“The oil rigclash is only one of several maritime spats between China and its Asian neighbors, the most volatile of them with Japan over a small East China Sea grouping called Diaoyu (Beijing) and Senkaku (Tokyo).  In that dispute, a key Japanese argument is that until the 1970s, ‘there was a substantial period in which China didn’t show any interest’ in the islands, said Barry Sautman – Chinese politics expert at the Hongkong University of Science and Technology.” Agence France Presse (11 May).

Continued Sautman:  “China is caught in between the requirements of politics and the requirements of law.  The timing of Beijing’s move ‘has spurred speculation that this was a tit-for-tat response’ to President Obama’s trip to U.S. allies Japan, South Korea, Malaysia and the Philippines last month, when China’s territorial claims were a constant theme.

“But these Chinese steps – similar to Beijing’s new ‘air defense identification zone’ over the East China Sea – bolsters Washington’s argument that China is taking ‘provocative’ steps in the region. 

“If I were an American, I’d say ‘Thank you’, because it just makes everybody feel that China is being aggressive,’ said David Zweig, director of HKUST’s Centre on China’s Transnational Relations.  ‘It’s clear there’s tension in all of this area,’ he added.”

At The 24th ASEAN Summit

Covering the 24th ASEAN Leaders’ Summit in Myanmar, the Philippine Daily Inquirerreported (11 May):  “In a joint statement, the Foreign Ministers urged the countries involved ‘to exercise self-restraint’ and ‘avoid actions that could undermine’ peace and stability in the area, reiterating the Declaration on the Code of Conduct of Parties in the South China Sea, the non-aggression pact ASEAN signed with China in 2002.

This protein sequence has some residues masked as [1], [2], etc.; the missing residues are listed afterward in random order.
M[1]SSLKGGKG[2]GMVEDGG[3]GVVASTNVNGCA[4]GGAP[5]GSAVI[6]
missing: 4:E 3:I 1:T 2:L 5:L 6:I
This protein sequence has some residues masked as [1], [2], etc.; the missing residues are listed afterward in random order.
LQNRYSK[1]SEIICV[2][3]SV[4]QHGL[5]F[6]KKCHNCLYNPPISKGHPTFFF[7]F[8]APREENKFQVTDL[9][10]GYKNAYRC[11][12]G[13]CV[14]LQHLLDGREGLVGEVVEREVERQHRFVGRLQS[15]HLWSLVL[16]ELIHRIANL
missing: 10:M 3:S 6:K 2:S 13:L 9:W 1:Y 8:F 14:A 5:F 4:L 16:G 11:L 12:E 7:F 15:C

“The Ministers also reaffirmed the importance of maintaining peace and stability, maritime security, and freedom of navigation and overflight in the South China Sea.”

Agence France Pressealso wrote (11 May 2014):  “ASEAN Secretary General Le Luong Minh explained that this was because the concerns raised were about the ‘conduct’ of China and ASEAN members made. He made this clarification when asked why the statement did not sound strong enough to send an unequivocal message to China….

“The ‘stand alone’ statement came following a confrontation between Chinese and Vietnamese ships near the Paracels.  Hanoi said that the Chinese used water cannon against, as well as rammed, Vietnamese vessels patrolling there.”

The Philippines has also been protesting the continued presence of armed Chinese vessels around our Ayungin Shoal and increasing poaching activities within the Hasa-Hasa Shoal, Panatag Shoal, and other areas within our Exclusive Economic Zone guaranteed by UNCLOS.

New Chinese Mischiefs?

Last week, Defense Secretary Voltaire Gazmin revealed ongoing Chinese construction activities at our Mabini Reef which started in February. The Mabini Reef is part of our country’s 200-mile EEZ.

The DFA released photographs of such construction activities for the past two years that indicate extensive reclamation for an anchorage, runway and buildings.  Isn’t this another “Mischief Reef”???

The Philippines is offering naval facilities at Ulugan (Oyster) Bay in Palawan where U.S. forces can station troops as part of the recent Enhanced Defense Cooperation Agreement.  AFP Chief General Emmanuel Bautista announced the offer at the end of the Philippines–U.S. war games last week that involved 5,500 troops and addressed security issues in the West Philippine Sea, as reported by the Manila Standard Today(16 May).